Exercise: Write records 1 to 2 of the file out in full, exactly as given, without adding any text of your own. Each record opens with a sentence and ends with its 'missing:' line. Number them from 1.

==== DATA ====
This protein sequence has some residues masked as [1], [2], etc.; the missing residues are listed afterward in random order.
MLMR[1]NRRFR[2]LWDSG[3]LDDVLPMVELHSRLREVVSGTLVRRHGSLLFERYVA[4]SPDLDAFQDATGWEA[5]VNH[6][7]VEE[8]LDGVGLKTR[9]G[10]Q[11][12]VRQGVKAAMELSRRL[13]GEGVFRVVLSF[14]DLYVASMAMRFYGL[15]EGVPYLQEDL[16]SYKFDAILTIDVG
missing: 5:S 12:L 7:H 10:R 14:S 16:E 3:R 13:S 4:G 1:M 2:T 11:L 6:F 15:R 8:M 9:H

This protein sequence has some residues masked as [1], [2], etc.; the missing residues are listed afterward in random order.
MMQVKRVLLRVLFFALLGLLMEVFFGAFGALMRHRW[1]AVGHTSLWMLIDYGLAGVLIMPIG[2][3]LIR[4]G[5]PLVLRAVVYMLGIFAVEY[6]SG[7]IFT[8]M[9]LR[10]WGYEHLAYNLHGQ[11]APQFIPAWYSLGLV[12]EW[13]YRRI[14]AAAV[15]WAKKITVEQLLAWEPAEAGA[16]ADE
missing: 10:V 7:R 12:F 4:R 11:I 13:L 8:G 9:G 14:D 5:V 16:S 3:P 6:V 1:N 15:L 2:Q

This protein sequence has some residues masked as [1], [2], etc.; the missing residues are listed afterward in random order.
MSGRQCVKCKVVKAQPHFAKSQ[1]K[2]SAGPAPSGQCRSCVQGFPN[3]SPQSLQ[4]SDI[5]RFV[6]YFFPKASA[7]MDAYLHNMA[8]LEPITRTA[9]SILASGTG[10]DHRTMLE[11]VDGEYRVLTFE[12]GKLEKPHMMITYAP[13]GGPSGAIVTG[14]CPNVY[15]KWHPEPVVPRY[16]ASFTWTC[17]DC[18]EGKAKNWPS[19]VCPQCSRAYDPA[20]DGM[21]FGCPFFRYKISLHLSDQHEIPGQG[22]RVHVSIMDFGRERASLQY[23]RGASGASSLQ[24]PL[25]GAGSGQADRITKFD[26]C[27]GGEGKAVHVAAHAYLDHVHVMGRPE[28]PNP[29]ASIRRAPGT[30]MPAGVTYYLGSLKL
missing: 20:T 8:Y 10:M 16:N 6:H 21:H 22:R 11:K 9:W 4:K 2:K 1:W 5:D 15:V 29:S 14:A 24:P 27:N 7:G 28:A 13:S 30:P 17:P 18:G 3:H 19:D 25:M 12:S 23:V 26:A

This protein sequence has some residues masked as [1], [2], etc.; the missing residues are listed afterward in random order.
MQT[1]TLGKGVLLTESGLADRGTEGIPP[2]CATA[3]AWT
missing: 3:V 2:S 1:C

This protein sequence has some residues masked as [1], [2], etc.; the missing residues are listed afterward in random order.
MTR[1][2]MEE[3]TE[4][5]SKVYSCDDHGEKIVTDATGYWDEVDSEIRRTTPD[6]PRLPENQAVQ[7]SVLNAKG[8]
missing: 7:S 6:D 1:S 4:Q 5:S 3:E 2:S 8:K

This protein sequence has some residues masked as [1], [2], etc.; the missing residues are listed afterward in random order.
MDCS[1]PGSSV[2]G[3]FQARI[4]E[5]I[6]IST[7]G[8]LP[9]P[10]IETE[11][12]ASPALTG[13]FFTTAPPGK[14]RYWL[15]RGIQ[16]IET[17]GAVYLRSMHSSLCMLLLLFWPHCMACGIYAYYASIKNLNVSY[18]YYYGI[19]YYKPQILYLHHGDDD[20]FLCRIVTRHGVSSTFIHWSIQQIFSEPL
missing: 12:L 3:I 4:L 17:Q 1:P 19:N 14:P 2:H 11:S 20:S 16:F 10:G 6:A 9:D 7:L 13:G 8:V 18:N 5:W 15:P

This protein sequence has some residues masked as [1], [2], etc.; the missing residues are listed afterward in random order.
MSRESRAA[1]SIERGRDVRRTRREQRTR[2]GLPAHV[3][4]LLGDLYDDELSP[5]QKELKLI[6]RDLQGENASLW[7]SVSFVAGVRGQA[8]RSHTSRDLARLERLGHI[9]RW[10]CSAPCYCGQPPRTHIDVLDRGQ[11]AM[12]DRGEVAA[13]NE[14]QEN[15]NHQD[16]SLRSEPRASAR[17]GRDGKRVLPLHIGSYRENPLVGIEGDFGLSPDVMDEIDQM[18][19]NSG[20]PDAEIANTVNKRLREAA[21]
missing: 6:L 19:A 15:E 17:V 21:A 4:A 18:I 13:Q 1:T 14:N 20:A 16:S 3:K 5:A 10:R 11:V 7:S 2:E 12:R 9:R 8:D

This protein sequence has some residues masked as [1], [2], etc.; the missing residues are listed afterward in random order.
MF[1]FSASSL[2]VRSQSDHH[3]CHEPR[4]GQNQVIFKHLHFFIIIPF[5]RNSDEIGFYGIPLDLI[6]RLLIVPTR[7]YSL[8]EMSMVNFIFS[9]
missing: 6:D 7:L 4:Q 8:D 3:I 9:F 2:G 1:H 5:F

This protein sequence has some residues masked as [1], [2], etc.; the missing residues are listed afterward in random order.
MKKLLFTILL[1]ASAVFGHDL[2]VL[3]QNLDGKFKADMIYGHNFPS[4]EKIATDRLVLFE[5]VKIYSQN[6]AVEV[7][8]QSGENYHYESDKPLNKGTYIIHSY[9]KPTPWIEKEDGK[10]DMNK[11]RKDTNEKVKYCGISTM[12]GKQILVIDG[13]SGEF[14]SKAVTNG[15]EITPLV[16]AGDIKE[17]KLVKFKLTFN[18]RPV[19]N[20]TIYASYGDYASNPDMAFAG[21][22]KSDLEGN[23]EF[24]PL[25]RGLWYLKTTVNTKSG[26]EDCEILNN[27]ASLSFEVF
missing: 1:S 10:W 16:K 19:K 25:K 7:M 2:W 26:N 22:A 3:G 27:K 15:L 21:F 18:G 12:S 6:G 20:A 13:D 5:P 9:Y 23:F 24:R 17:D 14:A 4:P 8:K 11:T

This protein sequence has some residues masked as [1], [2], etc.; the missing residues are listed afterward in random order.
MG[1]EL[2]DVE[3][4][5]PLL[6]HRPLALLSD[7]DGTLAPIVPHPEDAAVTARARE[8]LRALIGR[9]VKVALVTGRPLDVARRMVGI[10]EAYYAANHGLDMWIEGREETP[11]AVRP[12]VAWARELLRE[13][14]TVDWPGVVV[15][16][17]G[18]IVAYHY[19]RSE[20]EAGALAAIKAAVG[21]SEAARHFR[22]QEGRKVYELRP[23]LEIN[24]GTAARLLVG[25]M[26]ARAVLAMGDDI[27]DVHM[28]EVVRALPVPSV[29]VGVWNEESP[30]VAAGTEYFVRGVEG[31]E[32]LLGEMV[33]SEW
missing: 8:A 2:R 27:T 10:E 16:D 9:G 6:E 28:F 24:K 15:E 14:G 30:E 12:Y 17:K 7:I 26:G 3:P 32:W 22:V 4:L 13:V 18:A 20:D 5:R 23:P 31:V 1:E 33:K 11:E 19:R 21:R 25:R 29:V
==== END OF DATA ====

This protein sequence has some residues masked as [1], [2], etc.; the missing residues are listed afterward in random order.
MLMR[1]NRRFR[2]LWDSG[3]LDDVLPMVELHSRLREVVSGTLVRRHGSLLFERYVA[4]SPDLDAFQDATGWEA[5]VNH[6][7]VEE[8]LDGVGLKTR[9]G[10]Q[11][12]VRQGVKAAMELSRRL[13]GEGVFRVVLSF[14]DLYVASMAMRFYGL[15]EGVPYLQEDL[16]SYKFDAILTIDVG
missing: 5:S 12:L 7:H 10:R 14:S 16:E 3:R 13:S 4:G 1:M 2:T 11:L 6:F 15:R 8:M 9:H

This protein sequence has some residues masked as [1], [2], etc.; the missing residues are listed afterward in random order.
MMQVKRVLLRVLFFALLGLLMEVFFGAFGALMRHRW[1]AVGHTSLWMLIDYGLAGVLIMPIG[2][3]LIR[4]G[5]PLVLRAVVYMLGIFAVEY[6]SG[7]IFT[8]M[9]LR[10]WGYEHLAYNLHGQ[11]APQFIPAWYSLGLV[12]EW[13]YRRI[14]AAAV[15]WAKKITVEQLLAWEPAEAGA[16]ADE
missing: 10:V 7:R 12:F 4:R 11:I 13:L 8:G 9:G 14:D 5:V 16:S 3:P 6:V 1:N 15:L 2:Q